News Release 

Study: Therapy by phone is effective for depression in people with Parkinson's

American Academy of Neurology

MINNEAPOLIS - Depression is common in people with Parkinson's disease and contributes to faster physical and mental decline, but it is often overlooked and undertreated. Cognitive-behavioral therapy has shown promising results for treating depression in people with Parkinson's, yet many people don't have access to therapists who understand Parkinson's and can provide this evidence-based depression treatment.

The good news is that participating in cognitive-behavioral therapy by telephone may be effective in reducing depression symptoms for people with Parkinson's, according to a study published in the April 1, 2020, online issue of Neurology®, the medical journal of the American Academy of Neurology.

"These results are exciting because they show that specialized therapy significantly improves depression, anxiety and quality of life in people with Parkinson's disease and also that these results last for at least six months," said study author Roseanne D. Dobkin, Ph.D., of Rutgers-Robert Wood Johnson Medical School in Piscataway, N.J., and a member of the American Academy of Neurology. "While these findings need to be replicated, they also support the promise of telemedicine to expand the reach of specialized treatment to people who live far from services or have difficulty traveling to appointments for other reasons."

The study involved 72 people with an average age of 65 who had Parkinson's disease for an average of six years and depression for nearly three years. The majority were taking antidepressants, and many were already receiving other kinds of talk therapy.

For three months, half of the people took part in weekly, one-hour sessions of cognitive-behavioral therapy by telephone, while also continuing their usual medical and mental health care. The cognitive-behavioral sessions focused on teaching new coping skills and thinking strategies individually tailored to each participant's experience with Parkinson's disease. Their care partners, such as a spouse, another family member, or a close friend, were trained to help their partner use these new skills in between sessions. After the three months were up, participants could choose to continue the sessions up to once a month for six months.

The other half of the people received their usual care, which, for many, included taking antidepressants and/or receiving other forms of talk therapy in their community.

At the beginning of the study, the participants had an average score of 21 on a measure of depression symptoms where scores of 17 to 23 indicate moderate depression. After three months of cognitive-behavioral therapy, scores for that group fell to an average of 14, which indicates mild depression. The people receiving their usual care had no change in their scores.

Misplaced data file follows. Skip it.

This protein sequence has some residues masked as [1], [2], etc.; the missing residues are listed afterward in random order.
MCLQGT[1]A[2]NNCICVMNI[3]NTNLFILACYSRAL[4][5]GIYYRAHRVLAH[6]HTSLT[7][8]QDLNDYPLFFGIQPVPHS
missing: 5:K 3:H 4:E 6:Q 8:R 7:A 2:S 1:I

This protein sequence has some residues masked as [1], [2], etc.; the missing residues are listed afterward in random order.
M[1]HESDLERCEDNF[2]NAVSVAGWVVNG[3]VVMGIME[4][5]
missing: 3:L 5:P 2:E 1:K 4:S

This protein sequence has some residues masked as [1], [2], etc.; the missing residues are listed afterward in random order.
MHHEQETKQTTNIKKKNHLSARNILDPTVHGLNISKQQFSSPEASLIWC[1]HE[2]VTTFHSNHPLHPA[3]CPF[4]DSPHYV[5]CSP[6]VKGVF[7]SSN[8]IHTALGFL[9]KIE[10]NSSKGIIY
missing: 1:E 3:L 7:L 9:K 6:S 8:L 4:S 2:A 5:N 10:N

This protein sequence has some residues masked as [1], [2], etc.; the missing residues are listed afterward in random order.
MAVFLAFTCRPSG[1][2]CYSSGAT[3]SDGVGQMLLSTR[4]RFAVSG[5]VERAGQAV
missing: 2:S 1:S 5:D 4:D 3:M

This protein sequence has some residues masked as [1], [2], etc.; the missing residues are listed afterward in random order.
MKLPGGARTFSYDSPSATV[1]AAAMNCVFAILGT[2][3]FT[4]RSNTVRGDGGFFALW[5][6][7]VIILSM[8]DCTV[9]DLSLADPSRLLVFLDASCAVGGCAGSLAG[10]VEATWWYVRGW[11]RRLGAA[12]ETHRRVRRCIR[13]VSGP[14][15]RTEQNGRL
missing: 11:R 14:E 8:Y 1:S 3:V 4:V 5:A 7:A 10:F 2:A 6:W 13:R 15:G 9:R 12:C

Six months after finishing the weekly cognitive-behavioral sessions, those participants had maintained their improvements in mood.

A total of 40% of those who engaged in cognitive-behavioral therapy met the criteria for being "much improved" in their depression symptoms, while none of the people who simply continued their usual care did.

"Depression affects up to 50% of people with Parkinson's disease and may occur intermittently throughout the course of illness. Additionally, in many instances, depression is a more significant predictor of quality life than motor disability. So easily accessible and effective depression treatments have the potential to greatly improve people's lives," Dobkin said.

A limitation of the study was that it did not include people with very advanced Parkinson's disease or those who also had dementia, so the results may not apply to them. Also, while insurance coverage for telemedicine is growing, it is not yet available in all cases or all states.

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The study was supported by the Michael J. Fox Foundation for Parkinson's Research and the Parkinson's Alliance (Parkinson's Unity Walk) in the form of research grants awarded to Dr. Dobkin for this project.

Learn more about Parkinson's disease at BrainandLife.org, home of the American Academy of Neurology's free patient and caregiver magazine focused on the intersection of neurologic disease and brain health. Follow Brain & Life® on Facebook, Twitter and Instagram.

The American Academy of Neurology is the world's largest association of neurologists and neuroscience professionals, with over 36,000 members. The AAN is dedicated to promoting the highest quality patient-centered neurologic care. A neurologist is a doctor with specialized training in diagnosing, treating and managing disorders of the brain and nervous system such as Alzheimer's disease, stroke, migraine, multiple sclerosis, concussion, Parkinson's disease and epilepsy.

For more information about the American Academy of Neurology, visit AAN.com or find us on Facebook, Twitter, Instagram, LinkedIn and YouTube.

Media Contacts:

Renee Tessman, rtessman@aan.com, (612) 928-6137

Michelle Uher, muher@aan.com, (612) 928-6120

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